As we mark the one year anniversary of the World Health Organization’s (WHO) declaration of the pandemic, we can see signs of long awaited progress.
President BidenJoe BidenUkraine's president compares UN to 'a retired superhero' Biden touts 'progress' during 'candid' meetings on .5T plan Biden to tap law professor who wants to 'end banking as we know it' as OCC chief: reports MORE has accelerated the vaccine delivery timetable, now promising every adult who wants one will be eligible by May 1. Nearly 25 percent of the nation’s adult population has already received at least one dose. Many states are seeing decreasing numbers of new cases and deaths. There’s still work to do, but there’s undeniable excitement that we’re headed in the right direction.
For America’s homeless, however, there will be little celebration when we reach herd immunity.
Before the pandemic struck, the number of unsheltered people in the U.S. was on the rise for three straight years. California alone recorded a 16 percent increase in 2019. At the time, then-Secretary of the U.S. Department of Housing and Urban Development (HUD) Ben CarsonBen CarsonRepublicans are the 21st-century Know-Nothing Party Sunday shows preview: Delta concerns prompt CDC mask update; bipartisan infrastructure bill to face challenges in Senate Government indoctrination, whether 'critical' or 'patriotic,' is wrong MORE said the problem in California demanded “crisis-like urgency” from state and local leaders. Federal leadership was sadly lacking and we have yet to start a national conversation about how to make housing affordable for all.
It’s no surprise COVID-19 has had a disproportionate impact on America’s homeless. Nearly twice the number of homeless suffer from underlying health conditions in the areas of hypertension and diabetes, among others, heightening exposure risk to the virus’s most serious effects. Washington alone reported a 54 percent increase in the number of homeless who died in 2020 compared to the previous year. As of last October, the death rate for the sheltered homeless in New York was 75 percent higher than that of New York City.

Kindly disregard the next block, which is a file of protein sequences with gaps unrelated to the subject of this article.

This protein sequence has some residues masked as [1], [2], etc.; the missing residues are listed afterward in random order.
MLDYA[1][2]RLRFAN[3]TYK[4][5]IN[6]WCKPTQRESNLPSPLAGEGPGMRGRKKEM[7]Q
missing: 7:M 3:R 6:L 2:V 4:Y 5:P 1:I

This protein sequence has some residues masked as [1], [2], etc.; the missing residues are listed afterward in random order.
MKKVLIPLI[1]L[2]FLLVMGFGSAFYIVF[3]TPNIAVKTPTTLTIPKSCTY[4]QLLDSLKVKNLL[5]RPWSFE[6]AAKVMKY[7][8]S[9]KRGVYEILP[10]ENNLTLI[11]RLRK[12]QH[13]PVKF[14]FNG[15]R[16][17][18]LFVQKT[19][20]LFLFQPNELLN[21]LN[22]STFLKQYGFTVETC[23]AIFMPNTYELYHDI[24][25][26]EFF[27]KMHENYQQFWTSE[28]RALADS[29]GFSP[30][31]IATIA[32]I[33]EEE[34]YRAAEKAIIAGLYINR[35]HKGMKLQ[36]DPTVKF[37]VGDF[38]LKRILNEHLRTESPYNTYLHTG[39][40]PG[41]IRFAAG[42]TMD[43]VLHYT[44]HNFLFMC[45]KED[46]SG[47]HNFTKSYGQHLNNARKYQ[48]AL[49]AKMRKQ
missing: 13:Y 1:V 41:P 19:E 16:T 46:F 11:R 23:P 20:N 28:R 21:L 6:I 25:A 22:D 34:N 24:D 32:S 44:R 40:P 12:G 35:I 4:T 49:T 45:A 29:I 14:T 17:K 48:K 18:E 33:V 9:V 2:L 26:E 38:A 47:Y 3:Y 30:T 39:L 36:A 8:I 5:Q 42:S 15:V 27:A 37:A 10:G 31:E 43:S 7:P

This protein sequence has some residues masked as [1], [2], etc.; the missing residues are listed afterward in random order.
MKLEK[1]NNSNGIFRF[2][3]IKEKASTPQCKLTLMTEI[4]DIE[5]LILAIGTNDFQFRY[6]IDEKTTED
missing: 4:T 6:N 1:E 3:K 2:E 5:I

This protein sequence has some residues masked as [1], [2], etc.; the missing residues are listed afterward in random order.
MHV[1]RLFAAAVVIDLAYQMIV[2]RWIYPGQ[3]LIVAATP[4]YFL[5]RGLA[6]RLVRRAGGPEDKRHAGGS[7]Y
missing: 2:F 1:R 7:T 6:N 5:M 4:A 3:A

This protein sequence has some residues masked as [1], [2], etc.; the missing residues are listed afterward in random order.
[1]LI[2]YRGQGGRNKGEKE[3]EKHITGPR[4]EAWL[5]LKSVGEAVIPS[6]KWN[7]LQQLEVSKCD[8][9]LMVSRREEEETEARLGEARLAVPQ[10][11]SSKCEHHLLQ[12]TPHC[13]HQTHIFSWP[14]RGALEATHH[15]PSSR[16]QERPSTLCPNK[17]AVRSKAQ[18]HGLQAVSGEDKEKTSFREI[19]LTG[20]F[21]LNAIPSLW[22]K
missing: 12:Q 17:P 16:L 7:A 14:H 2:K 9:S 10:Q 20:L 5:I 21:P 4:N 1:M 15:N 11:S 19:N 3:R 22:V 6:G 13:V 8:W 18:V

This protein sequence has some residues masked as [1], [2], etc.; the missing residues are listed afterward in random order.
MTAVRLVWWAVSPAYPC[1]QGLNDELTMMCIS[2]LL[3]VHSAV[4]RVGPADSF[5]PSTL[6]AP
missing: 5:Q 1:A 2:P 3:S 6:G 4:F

COVID-19 precautions — hand washing, social distancing and wearing clean masks — pose significant challenges for the unsheltered, especially for those who suffer from untreated mental illness. Safety isn’t always the priority when daily survival is the primary objective. Being homeless also complicates nutritional health, regular access to bathrooms and medical care and the ability to store, cook and consume food in a safe manner.
Fortunately some nonprofits and locales are helping. Project Roomkey provides motel and hotel rooms for those without shelter in L.A. County. Austin Street Center has been coordinating donations to help the homeless following the recent Texas winter storms. Another group, The City Mission, is “compassionately restoring individuals in crisis” who have been displaced in Cleveland. Public Interest Registry recognized The City Mission with an award in 2019 and honored their work as part of an ongoing series celebrating mission-driven groups making a difference.
Organizations like these are doing what they can. But the rise of homelessness is about to explode to a level it’s never been before. The Economic Roundtable predicts that chronic homelessness will increase by an astonishing 49 percent over the next four years, where an estimated 603,000 more Americans will be unsheltered by 2023.
The 2020 Coronavirus Aid, Relief and Economic Security (CARES) Act provided $4 billion in homeless aid funding for emergency shelter and relief services. But it reportedly took over four months for those resources to reach areas where they were needed most. The men, women and children who live on America’s streets don’t have the luxury of time to wait for help to arrive.
President Biden showed great leadership in ordering the Federal Emergency Management Agency (FEMA) to reimburse states and cities that paid hotels to house the homeless during the pandemic, such as those in L.A. County. It was an important stopgap measure but it didn’t go far enough to address the underlying problem. Now, a federal order by the Centers for Disease Control and Prevention (CDC) prohibiting landlords from evicting tenants with delinquent payments to prevent further spread of COVID-19 is set to expire at the end of this month. With nearly one in five adult renters behind in their payments, millions of Americans could soon be displaced with nowhere to go.
Extending the CDC moratorium is needed to prevent this problem from becoming far worse. But it will take bold action by Congress, Biden and a national plan to reverse the rising trend of homelessness in America. Children and families deserve stable and safe housing, and it is past time we as a nation examine the root causes of homelessness to reduce the number of Americans who live in extreme poverty.
We can’t ignore it any more.
Lyndon Haviland, DrPH, MPH, is a distinguished scholar at the CUNY School of Public Health and Health Policy.